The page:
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Gen Y Women See World As More Gender Equal Than Older Generations, FleishmanHillard Study Finds

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How do Generation Y women see the world? Slightly more optimistically than women of older generations, says a new report.

The study, commissioned by PR firm FleishmanHillard, explores men and women's attitudes about brands, decision-making and work-life balance. Researchers conducted a three-part investigation, which included exploratory interviews with men and women, over 4,500 online surveys with participants in the U.S., France, Germany, China and Britain, and in-depth one-on-one interviews with women in the U.S. and globally.

The report offers some insights about Generation Y women, defined as those aged 21-34. Seventy percent of Gen Y women described themselves as "smart," compared to just 54 percent of Gen Y men and 60 percent of older women. This suggests that women of the Millennial generation are feeling more empowered -- or at least more willing to acknowledge their own intelligence -- than generations past.

The Millennial women surveyed were also more likely than women of other generations to see the world as gender-equal. According to a press release for the study: "More than 40 percent of women perceive equality of the sexes in the home, education, business, and society generally; nearly one-third see equality in national politics." However, despite the optimism many Gen Y women feel about the future, 90 percent of women and 75 percent of men agreed with the statement: “Men are often paid more than women, even for doing the same work."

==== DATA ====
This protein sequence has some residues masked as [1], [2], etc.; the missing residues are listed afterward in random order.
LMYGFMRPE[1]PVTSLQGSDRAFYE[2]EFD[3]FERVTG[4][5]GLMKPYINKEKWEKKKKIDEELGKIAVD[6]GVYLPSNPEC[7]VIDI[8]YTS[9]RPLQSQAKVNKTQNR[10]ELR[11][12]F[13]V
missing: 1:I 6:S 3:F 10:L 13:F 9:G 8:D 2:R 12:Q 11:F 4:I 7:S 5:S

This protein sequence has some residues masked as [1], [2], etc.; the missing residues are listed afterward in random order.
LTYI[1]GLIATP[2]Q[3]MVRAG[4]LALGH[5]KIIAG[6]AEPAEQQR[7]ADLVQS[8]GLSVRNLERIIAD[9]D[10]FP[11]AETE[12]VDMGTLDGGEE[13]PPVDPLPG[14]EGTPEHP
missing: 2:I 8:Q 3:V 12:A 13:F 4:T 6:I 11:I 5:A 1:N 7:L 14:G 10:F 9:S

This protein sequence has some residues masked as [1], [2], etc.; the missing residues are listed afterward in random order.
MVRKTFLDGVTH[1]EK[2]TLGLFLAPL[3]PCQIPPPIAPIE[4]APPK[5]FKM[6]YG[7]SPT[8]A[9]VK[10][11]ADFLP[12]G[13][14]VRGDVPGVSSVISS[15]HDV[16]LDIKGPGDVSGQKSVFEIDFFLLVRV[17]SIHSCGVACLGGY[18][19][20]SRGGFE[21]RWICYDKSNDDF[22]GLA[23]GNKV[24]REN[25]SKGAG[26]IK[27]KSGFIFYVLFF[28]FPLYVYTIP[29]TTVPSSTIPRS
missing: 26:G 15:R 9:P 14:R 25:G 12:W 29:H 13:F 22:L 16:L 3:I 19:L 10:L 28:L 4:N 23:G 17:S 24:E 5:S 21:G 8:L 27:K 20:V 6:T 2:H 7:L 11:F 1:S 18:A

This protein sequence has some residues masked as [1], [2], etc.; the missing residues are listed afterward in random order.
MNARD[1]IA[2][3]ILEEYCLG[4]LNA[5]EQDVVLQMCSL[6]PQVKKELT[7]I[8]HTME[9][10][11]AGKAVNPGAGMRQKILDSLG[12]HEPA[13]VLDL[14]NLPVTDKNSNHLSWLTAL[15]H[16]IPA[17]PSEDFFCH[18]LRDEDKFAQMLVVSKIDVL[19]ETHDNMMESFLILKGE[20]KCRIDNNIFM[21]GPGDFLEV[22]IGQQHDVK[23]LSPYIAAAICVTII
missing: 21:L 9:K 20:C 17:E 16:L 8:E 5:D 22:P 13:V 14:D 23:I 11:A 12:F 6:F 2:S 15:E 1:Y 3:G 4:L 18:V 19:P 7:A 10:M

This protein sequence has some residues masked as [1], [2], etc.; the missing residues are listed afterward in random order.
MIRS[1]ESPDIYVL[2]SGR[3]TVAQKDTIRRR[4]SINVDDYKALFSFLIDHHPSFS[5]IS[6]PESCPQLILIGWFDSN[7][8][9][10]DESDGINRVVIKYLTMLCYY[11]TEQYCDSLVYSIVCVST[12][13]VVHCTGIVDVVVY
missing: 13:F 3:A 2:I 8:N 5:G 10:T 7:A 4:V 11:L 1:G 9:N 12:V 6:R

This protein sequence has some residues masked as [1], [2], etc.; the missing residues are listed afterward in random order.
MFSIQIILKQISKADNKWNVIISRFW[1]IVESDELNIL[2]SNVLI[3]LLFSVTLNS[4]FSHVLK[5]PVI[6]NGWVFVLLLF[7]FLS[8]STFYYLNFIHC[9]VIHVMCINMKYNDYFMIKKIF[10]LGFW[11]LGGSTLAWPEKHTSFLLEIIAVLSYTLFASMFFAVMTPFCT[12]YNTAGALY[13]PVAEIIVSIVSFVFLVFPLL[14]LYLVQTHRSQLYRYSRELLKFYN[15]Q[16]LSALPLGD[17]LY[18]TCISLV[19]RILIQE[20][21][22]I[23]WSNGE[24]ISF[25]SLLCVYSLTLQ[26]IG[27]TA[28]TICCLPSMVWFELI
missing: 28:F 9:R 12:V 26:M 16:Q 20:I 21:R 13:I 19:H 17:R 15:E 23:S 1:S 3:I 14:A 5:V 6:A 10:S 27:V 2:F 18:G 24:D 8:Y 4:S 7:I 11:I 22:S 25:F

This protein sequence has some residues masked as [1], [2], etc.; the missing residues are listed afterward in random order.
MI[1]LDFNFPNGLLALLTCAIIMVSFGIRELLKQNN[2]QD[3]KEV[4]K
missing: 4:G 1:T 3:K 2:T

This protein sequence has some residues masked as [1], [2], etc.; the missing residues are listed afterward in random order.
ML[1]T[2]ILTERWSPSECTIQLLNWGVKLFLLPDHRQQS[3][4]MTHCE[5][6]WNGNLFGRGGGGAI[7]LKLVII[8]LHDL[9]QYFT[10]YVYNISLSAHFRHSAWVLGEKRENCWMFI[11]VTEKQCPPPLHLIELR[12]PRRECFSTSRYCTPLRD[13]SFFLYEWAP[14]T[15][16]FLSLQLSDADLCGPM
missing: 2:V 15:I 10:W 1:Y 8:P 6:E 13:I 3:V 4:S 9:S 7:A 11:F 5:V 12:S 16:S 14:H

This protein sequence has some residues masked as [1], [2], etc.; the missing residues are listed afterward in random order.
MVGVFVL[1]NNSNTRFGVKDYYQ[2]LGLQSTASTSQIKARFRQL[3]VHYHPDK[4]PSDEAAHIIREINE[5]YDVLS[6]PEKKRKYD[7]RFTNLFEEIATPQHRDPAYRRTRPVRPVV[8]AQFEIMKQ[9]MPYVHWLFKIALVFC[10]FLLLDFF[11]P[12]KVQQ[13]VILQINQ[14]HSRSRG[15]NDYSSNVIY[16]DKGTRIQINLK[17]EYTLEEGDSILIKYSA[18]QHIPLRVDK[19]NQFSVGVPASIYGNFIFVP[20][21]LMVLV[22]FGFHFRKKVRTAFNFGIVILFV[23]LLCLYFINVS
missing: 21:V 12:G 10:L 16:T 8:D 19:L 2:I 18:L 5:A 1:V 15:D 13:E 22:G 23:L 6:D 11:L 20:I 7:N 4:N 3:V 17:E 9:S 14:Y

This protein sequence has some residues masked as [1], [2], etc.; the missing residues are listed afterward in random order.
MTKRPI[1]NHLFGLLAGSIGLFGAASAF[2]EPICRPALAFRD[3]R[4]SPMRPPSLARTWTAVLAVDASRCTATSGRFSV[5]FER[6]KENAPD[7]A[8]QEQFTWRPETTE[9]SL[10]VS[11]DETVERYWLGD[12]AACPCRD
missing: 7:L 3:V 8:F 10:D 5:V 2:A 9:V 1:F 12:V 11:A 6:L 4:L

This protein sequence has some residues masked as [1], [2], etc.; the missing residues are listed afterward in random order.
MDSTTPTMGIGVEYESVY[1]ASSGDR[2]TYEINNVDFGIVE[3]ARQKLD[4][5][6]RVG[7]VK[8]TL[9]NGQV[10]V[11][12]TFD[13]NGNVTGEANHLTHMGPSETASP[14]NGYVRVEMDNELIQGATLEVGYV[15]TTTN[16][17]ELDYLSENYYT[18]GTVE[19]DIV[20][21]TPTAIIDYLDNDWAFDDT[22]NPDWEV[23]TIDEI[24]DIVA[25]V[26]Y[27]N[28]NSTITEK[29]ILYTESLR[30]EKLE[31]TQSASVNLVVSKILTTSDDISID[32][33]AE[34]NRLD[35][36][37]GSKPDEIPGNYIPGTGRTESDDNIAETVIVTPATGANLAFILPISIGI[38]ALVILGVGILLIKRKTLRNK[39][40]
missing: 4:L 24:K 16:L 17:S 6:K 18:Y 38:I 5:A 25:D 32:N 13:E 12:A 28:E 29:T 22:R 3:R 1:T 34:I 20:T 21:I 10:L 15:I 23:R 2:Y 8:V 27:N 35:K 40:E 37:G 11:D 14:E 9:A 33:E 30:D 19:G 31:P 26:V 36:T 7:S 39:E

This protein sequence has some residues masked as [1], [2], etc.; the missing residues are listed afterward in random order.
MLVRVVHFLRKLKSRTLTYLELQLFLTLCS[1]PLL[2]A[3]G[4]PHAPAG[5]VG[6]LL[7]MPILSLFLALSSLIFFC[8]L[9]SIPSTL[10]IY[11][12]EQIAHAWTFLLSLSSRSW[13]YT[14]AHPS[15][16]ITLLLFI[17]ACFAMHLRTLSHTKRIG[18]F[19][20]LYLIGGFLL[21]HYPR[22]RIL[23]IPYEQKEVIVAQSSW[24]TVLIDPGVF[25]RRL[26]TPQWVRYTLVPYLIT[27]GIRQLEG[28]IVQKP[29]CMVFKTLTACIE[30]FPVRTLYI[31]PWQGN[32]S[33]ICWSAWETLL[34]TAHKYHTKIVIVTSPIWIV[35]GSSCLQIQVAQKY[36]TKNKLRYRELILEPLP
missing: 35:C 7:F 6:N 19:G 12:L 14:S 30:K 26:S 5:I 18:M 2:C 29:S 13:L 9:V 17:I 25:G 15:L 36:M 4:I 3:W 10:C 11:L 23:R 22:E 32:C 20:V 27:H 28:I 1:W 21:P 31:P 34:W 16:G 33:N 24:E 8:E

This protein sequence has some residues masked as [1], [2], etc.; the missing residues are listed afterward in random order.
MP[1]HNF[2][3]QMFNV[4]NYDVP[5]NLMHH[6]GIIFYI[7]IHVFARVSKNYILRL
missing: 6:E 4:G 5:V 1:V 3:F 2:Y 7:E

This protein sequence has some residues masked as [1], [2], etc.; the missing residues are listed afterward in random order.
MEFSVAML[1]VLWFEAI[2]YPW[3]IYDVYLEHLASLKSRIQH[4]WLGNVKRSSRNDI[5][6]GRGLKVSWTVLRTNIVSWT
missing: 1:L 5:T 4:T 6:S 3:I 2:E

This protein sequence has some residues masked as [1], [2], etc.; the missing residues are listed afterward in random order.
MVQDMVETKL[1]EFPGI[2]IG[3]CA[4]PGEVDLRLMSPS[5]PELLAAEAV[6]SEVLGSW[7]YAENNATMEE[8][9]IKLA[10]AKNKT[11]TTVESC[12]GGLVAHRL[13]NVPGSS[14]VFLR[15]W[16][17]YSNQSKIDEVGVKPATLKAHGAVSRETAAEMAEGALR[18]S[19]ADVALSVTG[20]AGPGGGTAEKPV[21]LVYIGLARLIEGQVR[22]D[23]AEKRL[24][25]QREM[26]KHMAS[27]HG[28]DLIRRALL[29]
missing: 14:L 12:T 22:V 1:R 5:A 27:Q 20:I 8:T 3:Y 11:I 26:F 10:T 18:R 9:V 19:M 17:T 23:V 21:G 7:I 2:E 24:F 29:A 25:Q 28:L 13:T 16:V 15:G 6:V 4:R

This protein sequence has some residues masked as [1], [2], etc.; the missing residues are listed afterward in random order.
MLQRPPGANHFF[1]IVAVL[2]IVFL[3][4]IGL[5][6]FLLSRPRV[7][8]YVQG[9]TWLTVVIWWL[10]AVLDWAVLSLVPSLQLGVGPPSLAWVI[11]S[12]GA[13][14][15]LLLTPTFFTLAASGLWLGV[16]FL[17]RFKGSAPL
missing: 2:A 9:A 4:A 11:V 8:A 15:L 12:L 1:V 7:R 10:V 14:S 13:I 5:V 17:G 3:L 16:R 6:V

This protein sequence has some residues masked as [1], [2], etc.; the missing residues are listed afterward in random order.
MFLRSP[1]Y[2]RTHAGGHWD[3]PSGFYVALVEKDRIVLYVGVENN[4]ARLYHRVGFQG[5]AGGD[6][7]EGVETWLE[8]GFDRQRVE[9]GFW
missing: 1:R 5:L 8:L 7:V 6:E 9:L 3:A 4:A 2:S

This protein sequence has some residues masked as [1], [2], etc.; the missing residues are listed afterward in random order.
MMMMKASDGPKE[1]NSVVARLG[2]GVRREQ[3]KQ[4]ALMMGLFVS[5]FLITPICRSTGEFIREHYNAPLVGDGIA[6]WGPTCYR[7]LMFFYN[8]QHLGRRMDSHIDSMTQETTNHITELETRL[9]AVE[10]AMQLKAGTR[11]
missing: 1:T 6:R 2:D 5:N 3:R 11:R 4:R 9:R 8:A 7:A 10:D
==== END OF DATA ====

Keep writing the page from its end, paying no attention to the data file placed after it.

“Globally, the study finds that women have achieved an equality of aspiration, but not an equality of results,” said Steve Kraus of the Ipsos MediaCT’s Audience Measurement Group, in a press release. Ipsos gathered the data for the study.

According to the report, "Gen Y is a truly global generation of women... shaped by shared experiences of technology, social media, emerging brands, and the cultural narrative that preached 'girls can do anything boys can do.'” And previous research on Millennial women has found that they are using these "shared experiences" to demand greater flexibility at work and in their home lives. These young professionals are ambitious, don't see their gender as a major hindrance to their success and refuse to sacrifice their overall well-being in the process.

The takeaway? Generation Y women are the ones to watch. According to a press release: "She’s here. She’s in charge. Get used to it. She certainly is. (Men are still adapting). And she’s doing it without compromising her identity."

You go, girl(s).

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